Wasserman, Elhanan Bunim

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WASSERMAN, ELHANAN BUNIM (1875–1941), Lithuanian talmudic scholar, yeshivah head, and communal leader. Wasserman received his education at the yeshivot of Volozhin and Telz, which were headed at the time by Eliezer *Gordon and Simeon *Shkop, respectively. In 1899 he married the daughter of Meir Atlas, rabbi of Salant, and spent some years studying in his father-in-law's home. In 1903 he was appointed head of the yeshivah of Amtshilov, where he proved an outstanding teacher, greatly influencing his students. He joined the kolel of the Ḥafeẓ Ḥayyim in Radun in 1907 and remained there until 1910, when he was appointed rabbi of Brest-Litovsk. During World War i he returned to Radun, and when the war reached that town the yeshivah moved to Smilovichi, where Wasserman was appointed its head. After the war he moved to Poland and established a yeshivah at Baranowicze, which became one of the most famous in eastern Europe. He was one of the main pillars of the *Agudat Israel movement, together with Ḥayyim Ozer *Grodzinski and the Ḥafeẓ Ḥayyim, and was regarded as the latter's spiritual successor. Wasserman emerged as one of the outstanding leaders of Orthodox Jewry. In addition to his academic activities, he played a major role in communal affairs, contributing extensively to the Jewish press, and figuring prominently at Agudat Israel conferences.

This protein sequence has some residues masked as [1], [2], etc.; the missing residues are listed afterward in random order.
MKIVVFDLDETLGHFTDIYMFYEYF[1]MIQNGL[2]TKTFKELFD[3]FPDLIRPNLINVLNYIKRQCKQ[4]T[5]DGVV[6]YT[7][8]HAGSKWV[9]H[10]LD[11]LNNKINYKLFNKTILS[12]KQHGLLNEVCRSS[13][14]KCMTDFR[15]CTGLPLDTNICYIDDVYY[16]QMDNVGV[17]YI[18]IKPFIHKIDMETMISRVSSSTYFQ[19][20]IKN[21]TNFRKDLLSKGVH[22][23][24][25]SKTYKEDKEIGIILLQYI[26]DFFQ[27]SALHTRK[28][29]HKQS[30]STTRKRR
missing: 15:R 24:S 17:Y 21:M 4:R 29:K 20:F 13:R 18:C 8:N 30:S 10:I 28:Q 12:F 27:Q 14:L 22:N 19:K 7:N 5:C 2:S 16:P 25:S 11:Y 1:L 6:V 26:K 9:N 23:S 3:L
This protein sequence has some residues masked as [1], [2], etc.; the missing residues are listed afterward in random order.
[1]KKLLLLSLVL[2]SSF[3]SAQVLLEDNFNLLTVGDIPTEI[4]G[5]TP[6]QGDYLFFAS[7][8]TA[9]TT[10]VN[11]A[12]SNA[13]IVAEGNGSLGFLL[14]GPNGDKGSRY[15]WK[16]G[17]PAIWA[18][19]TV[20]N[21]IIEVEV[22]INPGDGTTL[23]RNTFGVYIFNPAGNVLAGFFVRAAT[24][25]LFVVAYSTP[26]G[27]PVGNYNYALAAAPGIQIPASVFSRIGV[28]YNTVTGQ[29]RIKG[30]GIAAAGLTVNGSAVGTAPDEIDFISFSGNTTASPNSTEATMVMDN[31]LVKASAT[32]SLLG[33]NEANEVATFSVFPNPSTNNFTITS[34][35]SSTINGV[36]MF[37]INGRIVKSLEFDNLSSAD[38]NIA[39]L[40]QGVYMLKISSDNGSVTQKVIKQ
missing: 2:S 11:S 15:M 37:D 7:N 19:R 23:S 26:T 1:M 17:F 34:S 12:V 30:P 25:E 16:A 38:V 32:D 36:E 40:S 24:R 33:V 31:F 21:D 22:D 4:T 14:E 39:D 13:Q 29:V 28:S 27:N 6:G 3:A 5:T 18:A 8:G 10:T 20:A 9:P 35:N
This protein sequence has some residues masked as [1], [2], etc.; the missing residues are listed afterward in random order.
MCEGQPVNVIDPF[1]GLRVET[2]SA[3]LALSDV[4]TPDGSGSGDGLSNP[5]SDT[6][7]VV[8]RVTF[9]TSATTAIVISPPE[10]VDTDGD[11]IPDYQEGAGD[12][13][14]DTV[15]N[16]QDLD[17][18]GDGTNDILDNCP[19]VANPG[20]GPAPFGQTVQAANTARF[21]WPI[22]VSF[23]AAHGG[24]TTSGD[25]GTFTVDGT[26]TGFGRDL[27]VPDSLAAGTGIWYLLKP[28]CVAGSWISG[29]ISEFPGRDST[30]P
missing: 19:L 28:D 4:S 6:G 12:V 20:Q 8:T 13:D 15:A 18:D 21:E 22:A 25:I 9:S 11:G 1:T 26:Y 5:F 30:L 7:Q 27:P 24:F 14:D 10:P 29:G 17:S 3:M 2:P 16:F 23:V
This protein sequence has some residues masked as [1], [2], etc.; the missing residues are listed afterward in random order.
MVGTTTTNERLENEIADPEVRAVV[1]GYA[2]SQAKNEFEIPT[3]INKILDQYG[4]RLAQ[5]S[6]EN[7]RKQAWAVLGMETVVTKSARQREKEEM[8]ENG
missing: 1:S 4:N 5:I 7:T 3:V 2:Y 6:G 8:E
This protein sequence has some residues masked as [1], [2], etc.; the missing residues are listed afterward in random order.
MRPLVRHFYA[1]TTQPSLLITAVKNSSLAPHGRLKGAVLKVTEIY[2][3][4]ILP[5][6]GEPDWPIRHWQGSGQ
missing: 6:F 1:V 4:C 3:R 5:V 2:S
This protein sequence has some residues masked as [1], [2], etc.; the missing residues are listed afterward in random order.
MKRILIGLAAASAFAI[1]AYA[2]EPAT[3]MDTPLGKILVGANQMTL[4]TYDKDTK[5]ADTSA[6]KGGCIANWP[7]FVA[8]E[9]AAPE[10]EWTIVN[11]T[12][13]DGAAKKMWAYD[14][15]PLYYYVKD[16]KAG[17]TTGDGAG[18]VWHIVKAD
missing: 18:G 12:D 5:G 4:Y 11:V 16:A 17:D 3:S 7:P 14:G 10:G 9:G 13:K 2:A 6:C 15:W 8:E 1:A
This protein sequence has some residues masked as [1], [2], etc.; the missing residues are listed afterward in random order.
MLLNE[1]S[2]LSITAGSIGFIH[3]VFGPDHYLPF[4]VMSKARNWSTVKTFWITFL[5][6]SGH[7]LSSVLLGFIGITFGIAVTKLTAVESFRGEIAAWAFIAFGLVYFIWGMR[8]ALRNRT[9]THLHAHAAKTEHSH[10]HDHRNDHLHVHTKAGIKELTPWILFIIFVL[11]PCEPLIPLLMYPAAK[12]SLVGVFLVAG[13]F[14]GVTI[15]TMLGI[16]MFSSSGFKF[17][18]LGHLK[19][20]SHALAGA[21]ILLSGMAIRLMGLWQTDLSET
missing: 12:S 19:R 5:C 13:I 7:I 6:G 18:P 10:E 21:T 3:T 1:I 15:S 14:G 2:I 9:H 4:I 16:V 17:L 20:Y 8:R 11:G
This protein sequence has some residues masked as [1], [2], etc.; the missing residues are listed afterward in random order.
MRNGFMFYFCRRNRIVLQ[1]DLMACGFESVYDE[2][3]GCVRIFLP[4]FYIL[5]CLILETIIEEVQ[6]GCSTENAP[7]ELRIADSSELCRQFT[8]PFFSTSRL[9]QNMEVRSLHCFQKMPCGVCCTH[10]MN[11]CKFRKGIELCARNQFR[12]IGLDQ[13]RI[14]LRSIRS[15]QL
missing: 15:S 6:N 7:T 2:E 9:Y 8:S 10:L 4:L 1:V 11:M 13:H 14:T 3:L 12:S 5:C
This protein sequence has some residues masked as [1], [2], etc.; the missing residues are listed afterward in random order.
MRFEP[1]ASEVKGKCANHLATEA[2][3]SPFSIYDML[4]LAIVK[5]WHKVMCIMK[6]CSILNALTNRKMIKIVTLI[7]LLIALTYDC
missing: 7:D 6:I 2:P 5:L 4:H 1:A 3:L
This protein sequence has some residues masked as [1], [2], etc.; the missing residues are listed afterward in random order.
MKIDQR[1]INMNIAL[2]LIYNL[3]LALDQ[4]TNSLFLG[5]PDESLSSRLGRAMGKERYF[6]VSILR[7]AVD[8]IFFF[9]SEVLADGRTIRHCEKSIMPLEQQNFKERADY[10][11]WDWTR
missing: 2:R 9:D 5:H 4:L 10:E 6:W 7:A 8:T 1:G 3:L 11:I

He wrote Ikvata di-Meshiḥa (1942), and published the responsa of Solomon b. Abraham *Adret (the Rashba) with annotations (19362). His talmudic novellae appeared in the rabbinic journal Sha'arei Ẓiyyon (1929–34) and in other publications. At the outbreak of World War ii he fled to Vilna and, in June 1941, while on a visit to Kovno, was arrested by the Nazis together with 12 other rabbis and sent to his death. On their last journey he encouraged his fellow victims to walk proudly and with head erect. "The fire which will consume our bodies will be the fire through which the people of Israel will arise to a new life," he assured them.


Ha-Makhon le-Ḥeker Be'ayot ha-Yahadut ha-Ḥaredit (ed.), Elleh Ezkerah, 1 (1956), 82–91; Y.D. Kamson (ed.), Yahadut Lita, 1 (1960), 223, 233.

[Mordechai Hacohen]